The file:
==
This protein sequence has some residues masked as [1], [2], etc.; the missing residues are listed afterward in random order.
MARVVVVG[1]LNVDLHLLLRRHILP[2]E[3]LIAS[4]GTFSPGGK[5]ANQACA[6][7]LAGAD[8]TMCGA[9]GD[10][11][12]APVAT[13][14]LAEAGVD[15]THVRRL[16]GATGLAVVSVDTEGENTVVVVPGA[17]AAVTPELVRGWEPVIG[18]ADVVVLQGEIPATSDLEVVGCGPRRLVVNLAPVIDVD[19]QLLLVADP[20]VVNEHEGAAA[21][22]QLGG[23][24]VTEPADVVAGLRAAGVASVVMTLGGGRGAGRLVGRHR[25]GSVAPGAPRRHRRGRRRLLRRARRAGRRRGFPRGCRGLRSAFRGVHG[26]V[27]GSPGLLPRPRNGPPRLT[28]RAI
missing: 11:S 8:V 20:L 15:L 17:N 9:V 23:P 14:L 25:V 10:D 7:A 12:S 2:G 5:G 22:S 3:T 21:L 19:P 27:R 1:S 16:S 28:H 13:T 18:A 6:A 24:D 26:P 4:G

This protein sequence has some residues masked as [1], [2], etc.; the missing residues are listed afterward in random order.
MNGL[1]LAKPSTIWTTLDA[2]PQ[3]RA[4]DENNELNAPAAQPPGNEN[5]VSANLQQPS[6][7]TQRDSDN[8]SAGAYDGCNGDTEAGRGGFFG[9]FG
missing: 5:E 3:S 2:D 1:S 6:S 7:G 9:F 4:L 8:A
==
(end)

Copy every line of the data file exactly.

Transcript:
This protein sequence has some residues masked as [1], [2], etc.; the missing residues are listed afterward in random order.
MARVVVVG[1]LNVDLHLLLRRHILP[2]E[3]LIAS[4]GTFSPGGK[5]ANQACA[6][7]LAGAD[8]TMCGA[9]GD[10][11][12]APVAT[13][14]LAEAGVD[15]THVRRL[16]GATGLAVVSVDTEGENTVVVVPGA[17]AAVTPELVRGWEPVIG[18]ADVVVLQGEIPATSDLEVVGCGPRRLVVNLAPVIDVD[19]QLLLVADP[20]VVNEHEGAAA[21][22]QLGG[23][24]VTEPADVVAGLRAAGVASVVMTLGGGRGAGRLVGRHR[25]GSVAPGAPRRHRRGRRRLLRRARRAGRRRGFPRGCRGLRSAFRGVHG[26]V[27]GSPGLLPRPRNGPPRLT[28]RAI
missing: 11:S 8:V 20:L 15:L 17:N 9:V 23:P 14:L 25:V 10:D 7:A 12:S 2:G 5:G 22:S 3:T 21:L 19:P 27:R 1:S 16:S 28:H 13:T 18:A 6:A 24:D 26:P 4:G

This protein sequence has some residues masked as [1], [2], etc.; the missing residues are listed afterward in random order.
MNGL[1]LAKPSTIWTTLDA[2]PQ[3]RA[4]DENNELNAPAAQPPGNEN[5]VSANLQQPS[6][7]TQRDSDN[8]SAGAYDGCNGDTEAGRGGFFG[9]FG
missing: 5:E 3:S 2:D 1:S 6:S 7:G 9:F 4:L 8:A